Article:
Last time we did Historic Objects, and this installment’s FJ! clue, since there haven’t been any about the Knights Templar, will be about HISTORIC ISLANDS instead. And hey, this is the last regularly-scheduled Deeper into Jeopardy! post of the show’s 31st season! While the show takes a short break I’ll be taking one, too, but check back here for the possibility of a few stray posts, and certainly check back here a couple weeks into Season 32, when a whole new season of DiJ! will be right here as usual.
Final Jeopardy! category: HISTORIC ISLANDS (13-7-1999)
Final Jeopardy! clue: A 900-year-old organization expelled in 1798 was allowed to return to this island in 1998
The gist: Those other knights. The Knights of Malta were formed in 1530 when the Knights Hospitallers, also known as the Order of the Knights of Saint John, were granted control of Malta by King Charles I of Spain in exchange for the yearly tribute of one Maltese falcon. The Hospitallers, like the Knights Templar, were founded during the Crusades. Blessed Gerard Thom, the man credited with founding the Hospitallers, who founded a home in Jerusalem to care for sick and injured pilgrims. After Jerusalem was captured in 1099 by the First Crusade, the Hospitallers became, again like the Templars, a military and religious order under their own Papal charter. When Jerusalem was taken back by the Muslims, the Hospitallers retreated to the Greek island of Rhodes, where they flourished just as the Templars were being destroyed. From Rhodes, they battled with Barbary pirates, the Ottomans, and others. When the Ottomans captured Constantinople in 1453 and the Byzantine Empire fell, the Hospitallers were forced to retreat yet further West, this time to Malta. On that island, they brilliantly repelled an Ottoman siege, which forced the Ottoman fleet into battle with a huge combined European force. With the Ottoman fleet reduced to a fraction of its former size, they no longer posed a credible threat to the Western Mediterranean. Following the siege, the Knights constructed a new capital for Malta, Valletta, named for their commander Jean Parisot de la Valette. From then on, the Knights functioned as the governing body of Malta, until Napoleon conquered it in 1798 and it was transferred to Great Britain in 1814. From then until 1998 the Knights were stationed in Rome, until a treaty was signed with the secular Maltese government. While the Knights no longer control sovereign territory, they maintain diplomatic relations with over a hundred countries, issue their own passport, currency, stamps, and license plates, and continue to be players on the world stage, especially in the medical field.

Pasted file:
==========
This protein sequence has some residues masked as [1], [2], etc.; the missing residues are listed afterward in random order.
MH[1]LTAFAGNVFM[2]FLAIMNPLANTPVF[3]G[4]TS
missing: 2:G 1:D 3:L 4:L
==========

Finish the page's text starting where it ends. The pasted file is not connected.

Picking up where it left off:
The clue: The Knights of Malta are not an entirely unknown organization, but this still strikes me as a pretty tough clue. Obviously, the island thing is a big hint, and 1798 might clue you in to Europe since Napoleon was doing his thing around then, but that still leaves plenty of well-known islands. If you can make all those connections and land on Malta, well done.
In Jeopardy!: Malta has a very healthy showing for such a tiny country, with 74 regular and ten FJ! clues in the J!Archive. Its small size is a very common theme, as is its Mediterranean location. The Knights of Malta are in 18 regular clues and this FJ!, while the “Hospitallers” and the “Order of St. John” are in seven in total. Valletta has eight. The “Maltese Falcon,” of course, has over seventy clues, but most of those are about the movie starring Humphrey Bogart, not the country or the bird.